Conservation Partners and Projects
At Reid Park Zoo we are actively involved with conservation programs around the world. With your help, we are able to address a wide range of issues that impact animals in the wild. Here are the projects we are working on with our colleagues now:
Reid Park Zoo has had a personal relationship with Charles and Lara Foley over the last decade. Their in-situ conservation efforts related to African elephants have been inspirational. Over the last few years, they have been working to create habitat corridors for elephants to move outside the park as they search for water and food. They have found new ways to collaborate with local people and create a community-based approach to protect the elephants. To date over 1 million acres of habitat around the Tarangire National Park have been protected.
The largest remaining populations of giant anteaters live in the grasslands and forests of Brazil’s Cerrado habitat. This habitat is being disrupted due to rapid agricultural development and the building of roads. Giant anteaters are one of the animals that are most frequently involved in car accidents. The Anteaters and Highways project works to provide a better understanding as to why this is happening and works to prevent anteater roadway mortality. Follow them on Facebook .
Kids can learn more about how Zoo’s are helping conserve anteaters by listening to the story, “Why Did the Anteater Cross the Road.”
The Baird’s Tapir Survival Alliance works to ensure the survival of the Baird’s tapir in the forest habitats they live in throughout South America. The main threats to the survival of Baird’s tapirs include unsustainable hunting, retaliatory killings for crop-raiding, habitat destruction, road development, and global climate change. Working in Mexico, Guatemala, Honduras, Nicaragua, Costa Rica, and Panama, the BTSA is working to reduce tapir poaching and develop conservation actions, such as patrols in areas of known tapir poaching, and environmental education in communities that coexist with tapirs. Follow them on Facebook. To learn more about the BTSA, please watch their newly released documentary.
Worldwide, tigers are found in less than seven percent of their original range and are threatened by habitat loss and degradation, poaching, tiger-human conflict, loss of prey, and other factors. Four of nine subspecies have disappeared from the wild just in the past hundred years and the Amur, Sumatran, and Malayan tigers are all thought to number fewer than 500 individuals in the wild. Through the Association of Zoos and Aquariums’ Tiger Species Survival Plan’s Tiger Conservation Campaign, Reid Park Zoo is helping to protect Malayan tigers by providing funding to support anti-poaching efforts for both tigers and their prey.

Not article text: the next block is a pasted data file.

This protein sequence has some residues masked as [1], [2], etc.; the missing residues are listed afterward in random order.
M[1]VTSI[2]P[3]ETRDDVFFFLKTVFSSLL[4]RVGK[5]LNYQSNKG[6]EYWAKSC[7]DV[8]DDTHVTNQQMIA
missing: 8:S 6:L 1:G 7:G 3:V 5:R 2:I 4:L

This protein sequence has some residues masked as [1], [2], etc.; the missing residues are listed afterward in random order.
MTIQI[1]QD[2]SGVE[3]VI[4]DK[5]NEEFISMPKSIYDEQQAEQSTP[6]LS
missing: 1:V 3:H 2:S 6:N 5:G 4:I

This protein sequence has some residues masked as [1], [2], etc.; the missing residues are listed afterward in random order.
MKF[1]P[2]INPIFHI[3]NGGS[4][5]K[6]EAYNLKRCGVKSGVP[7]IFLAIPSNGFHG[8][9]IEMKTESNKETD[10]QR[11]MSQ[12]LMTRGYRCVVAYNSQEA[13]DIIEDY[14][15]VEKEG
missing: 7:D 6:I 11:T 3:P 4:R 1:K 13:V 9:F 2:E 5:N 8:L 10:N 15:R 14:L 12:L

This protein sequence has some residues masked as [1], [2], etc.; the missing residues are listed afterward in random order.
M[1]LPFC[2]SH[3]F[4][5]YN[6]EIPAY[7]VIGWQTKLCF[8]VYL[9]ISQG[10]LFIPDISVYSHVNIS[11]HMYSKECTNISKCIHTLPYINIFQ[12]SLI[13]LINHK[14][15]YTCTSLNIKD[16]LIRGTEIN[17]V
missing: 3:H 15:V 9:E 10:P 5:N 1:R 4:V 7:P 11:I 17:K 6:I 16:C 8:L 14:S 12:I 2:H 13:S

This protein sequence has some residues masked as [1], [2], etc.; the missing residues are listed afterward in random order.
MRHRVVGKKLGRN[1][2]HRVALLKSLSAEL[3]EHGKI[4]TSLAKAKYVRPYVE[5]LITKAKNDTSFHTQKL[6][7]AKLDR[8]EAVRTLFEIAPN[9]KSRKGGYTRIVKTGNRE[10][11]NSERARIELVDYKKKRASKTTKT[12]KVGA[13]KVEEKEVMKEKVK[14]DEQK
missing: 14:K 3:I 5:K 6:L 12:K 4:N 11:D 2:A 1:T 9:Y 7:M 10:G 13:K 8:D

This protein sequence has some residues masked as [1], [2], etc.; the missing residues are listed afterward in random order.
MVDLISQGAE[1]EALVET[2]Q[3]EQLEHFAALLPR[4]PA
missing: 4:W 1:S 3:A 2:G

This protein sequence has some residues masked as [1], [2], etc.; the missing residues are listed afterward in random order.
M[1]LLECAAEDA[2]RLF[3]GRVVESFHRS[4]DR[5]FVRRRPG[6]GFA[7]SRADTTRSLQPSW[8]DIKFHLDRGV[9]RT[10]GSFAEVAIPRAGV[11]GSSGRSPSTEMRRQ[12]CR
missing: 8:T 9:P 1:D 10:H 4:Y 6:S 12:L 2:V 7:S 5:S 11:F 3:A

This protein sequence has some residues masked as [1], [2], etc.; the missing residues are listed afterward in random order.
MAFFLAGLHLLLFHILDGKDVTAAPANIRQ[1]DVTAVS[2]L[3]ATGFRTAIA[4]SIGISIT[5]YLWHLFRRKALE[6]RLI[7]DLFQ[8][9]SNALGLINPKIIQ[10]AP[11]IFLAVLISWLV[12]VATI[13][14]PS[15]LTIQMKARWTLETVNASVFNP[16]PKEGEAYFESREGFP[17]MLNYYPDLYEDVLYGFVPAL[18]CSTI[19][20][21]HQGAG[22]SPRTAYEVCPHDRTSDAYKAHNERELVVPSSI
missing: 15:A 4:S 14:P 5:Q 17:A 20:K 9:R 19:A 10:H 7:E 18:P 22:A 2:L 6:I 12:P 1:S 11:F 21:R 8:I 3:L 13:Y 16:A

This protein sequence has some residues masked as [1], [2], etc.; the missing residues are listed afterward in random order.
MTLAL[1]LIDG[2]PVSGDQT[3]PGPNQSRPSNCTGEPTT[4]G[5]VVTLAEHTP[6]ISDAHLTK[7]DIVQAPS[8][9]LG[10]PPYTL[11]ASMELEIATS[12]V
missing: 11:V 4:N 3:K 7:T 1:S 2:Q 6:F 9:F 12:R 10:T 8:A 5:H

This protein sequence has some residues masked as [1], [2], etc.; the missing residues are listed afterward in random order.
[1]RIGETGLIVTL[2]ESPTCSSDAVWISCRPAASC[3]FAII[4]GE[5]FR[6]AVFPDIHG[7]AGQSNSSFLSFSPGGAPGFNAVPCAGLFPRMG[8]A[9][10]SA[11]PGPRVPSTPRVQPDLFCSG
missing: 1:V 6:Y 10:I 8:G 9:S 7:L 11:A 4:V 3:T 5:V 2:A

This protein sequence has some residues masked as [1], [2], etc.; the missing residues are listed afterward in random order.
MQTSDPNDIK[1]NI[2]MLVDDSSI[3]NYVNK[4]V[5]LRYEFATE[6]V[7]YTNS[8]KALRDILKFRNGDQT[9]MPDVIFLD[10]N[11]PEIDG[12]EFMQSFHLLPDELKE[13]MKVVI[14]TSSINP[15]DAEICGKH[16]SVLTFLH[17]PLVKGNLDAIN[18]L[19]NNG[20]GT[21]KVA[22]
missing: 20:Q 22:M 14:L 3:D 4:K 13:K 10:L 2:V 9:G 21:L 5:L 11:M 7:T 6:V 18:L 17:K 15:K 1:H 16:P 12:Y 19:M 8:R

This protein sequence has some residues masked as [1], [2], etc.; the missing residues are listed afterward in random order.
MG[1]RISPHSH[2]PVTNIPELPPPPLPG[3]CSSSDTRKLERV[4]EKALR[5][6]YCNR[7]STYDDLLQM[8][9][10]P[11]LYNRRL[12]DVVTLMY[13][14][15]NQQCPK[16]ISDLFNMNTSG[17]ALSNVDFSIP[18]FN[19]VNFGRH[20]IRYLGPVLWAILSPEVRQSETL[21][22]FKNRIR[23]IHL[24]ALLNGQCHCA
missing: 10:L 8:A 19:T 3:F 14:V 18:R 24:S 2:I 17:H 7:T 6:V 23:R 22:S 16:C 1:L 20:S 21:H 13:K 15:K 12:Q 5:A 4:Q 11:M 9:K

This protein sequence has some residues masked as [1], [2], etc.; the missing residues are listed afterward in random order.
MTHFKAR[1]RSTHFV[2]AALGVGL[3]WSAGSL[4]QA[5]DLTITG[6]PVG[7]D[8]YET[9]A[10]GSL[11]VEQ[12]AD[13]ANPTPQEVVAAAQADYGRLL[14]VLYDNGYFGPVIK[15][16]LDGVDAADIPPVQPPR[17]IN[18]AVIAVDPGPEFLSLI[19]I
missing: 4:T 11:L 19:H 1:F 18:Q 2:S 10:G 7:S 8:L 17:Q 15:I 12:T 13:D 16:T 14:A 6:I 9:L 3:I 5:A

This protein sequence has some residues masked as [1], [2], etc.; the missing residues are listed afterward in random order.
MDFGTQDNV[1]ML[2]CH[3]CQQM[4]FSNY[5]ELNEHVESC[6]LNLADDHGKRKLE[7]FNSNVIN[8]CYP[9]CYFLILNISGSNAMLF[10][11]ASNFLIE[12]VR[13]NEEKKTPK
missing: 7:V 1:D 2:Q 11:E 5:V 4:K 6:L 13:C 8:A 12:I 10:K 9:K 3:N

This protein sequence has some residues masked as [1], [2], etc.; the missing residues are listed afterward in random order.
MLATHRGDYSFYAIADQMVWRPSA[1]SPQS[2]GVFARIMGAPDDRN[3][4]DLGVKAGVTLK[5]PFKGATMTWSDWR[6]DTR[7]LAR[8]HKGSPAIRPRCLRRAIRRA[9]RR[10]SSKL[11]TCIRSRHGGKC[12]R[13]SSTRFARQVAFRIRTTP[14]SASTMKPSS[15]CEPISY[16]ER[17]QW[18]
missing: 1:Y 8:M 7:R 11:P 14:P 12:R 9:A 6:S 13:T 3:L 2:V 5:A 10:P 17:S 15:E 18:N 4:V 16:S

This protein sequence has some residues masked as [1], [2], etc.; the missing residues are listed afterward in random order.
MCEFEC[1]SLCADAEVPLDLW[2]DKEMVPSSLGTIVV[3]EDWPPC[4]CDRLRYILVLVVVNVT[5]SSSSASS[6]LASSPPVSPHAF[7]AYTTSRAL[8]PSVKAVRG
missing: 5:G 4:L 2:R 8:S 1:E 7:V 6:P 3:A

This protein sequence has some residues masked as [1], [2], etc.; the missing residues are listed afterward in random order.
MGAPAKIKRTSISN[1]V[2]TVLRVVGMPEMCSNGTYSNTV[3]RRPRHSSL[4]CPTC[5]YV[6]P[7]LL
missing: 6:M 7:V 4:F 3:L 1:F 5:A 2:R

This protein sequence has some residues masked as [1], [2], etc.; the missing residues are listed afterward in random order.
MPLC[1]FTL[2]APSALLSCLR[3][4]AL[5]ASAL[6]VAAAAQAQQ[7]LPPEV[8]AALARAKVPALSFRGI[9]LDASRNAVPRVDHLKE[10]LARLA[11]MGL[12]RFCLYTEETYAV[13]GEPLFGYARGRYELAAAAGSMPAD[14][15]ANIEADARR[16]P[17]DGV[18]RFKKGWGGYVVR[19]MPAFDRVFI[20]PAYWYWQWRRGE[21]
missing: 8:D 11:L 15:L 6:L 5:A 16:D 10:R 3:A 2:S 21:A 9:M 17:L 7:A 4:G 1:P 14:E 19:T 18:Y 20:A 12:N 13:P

Red Panda Network (RPN) is the world leader in protecting wild red pandas and their habitat. Their conservation programs occur in 50% of Nepal’s red panda range and covers over one million acres. this project uses integrated, landscape-level approach to conservation that is built on the support and participation of local communities. We work with community partners in 13 districts (of 23 red panda range districts) in Nepal with over 75 Community Forest User Groups in adopting sustainable forest management practices. Enjoy this video, narrated by Sir David Attenborough, to learn more about their award willing work.
University of Arizona – Biodiversity, connectivity, and impacts of anthropogenic barriers on vertebrate communities in protected areas of the southwest borderlands
This study will conduct vertebrate biodiversity surveys and assess the impacts of border-related disturbance on both sides of the US-Mexico border, including the Chiricahua National Monument. Few studies have directly monitored space used by vertebrates to understand how wildlife use natural corridors and respond to border-related disturbances and barriers; this information can be used to inform conservation on both sides of the border. During this study, black bears will be fitted with radio collars so that their movements can be tracked. Since black bears are large-bodied animals, they will be used as a model to assess animal movement and response to human activities. Reid Park Zoo is participating in this study by providing funding and assisting with bear health assessments while the bears are fitted with radio collars.
Protecting Native Wildlife
Reid Park Zoo supports the Humane Society of Southern Arizona’s efforts to provide shelter to domestic animals in need, minimizing the number of unwanted pets, sick and injured pets, and homeless pets, and providing educational opportunities in our community about proper animal care and ownership. Supporting this organization assists in protecting native wildlife by reducing the number of feral cats and dogs (domestic animals that are let loose into the wild) that could prey on native animals and spread disease.
Reid Park Zoo also supports the Tucson Wildlife Center, local wildlife rehabilitators, who care for injured, sick, distressed, or orphaned wild animals. Their goal is to rehabilitate animals so that they are able to survive on their own and then be released back into the wild. You can help them by learning more about what you should do if you suspect an animal needs your help. Tucson Wildlife Center’s Rescue FAQs.
Reid Park Zoo has joined forces with fellow Association of Zoos and Aquariums facilities to help save animals from extinction. Each SAFE (Saving Animals from Extinction) program highlights a species that is in immediate need of assistance. By focusing the collective expertise within AZA-accredited zoos and aquariums, and empowering our massive audiences, we can achieve the goals of all of the SAFE programs. To learn more, please visit: https://www.aza.org/safe-species. Reid Park Zoo is partners with the following SAFE programs: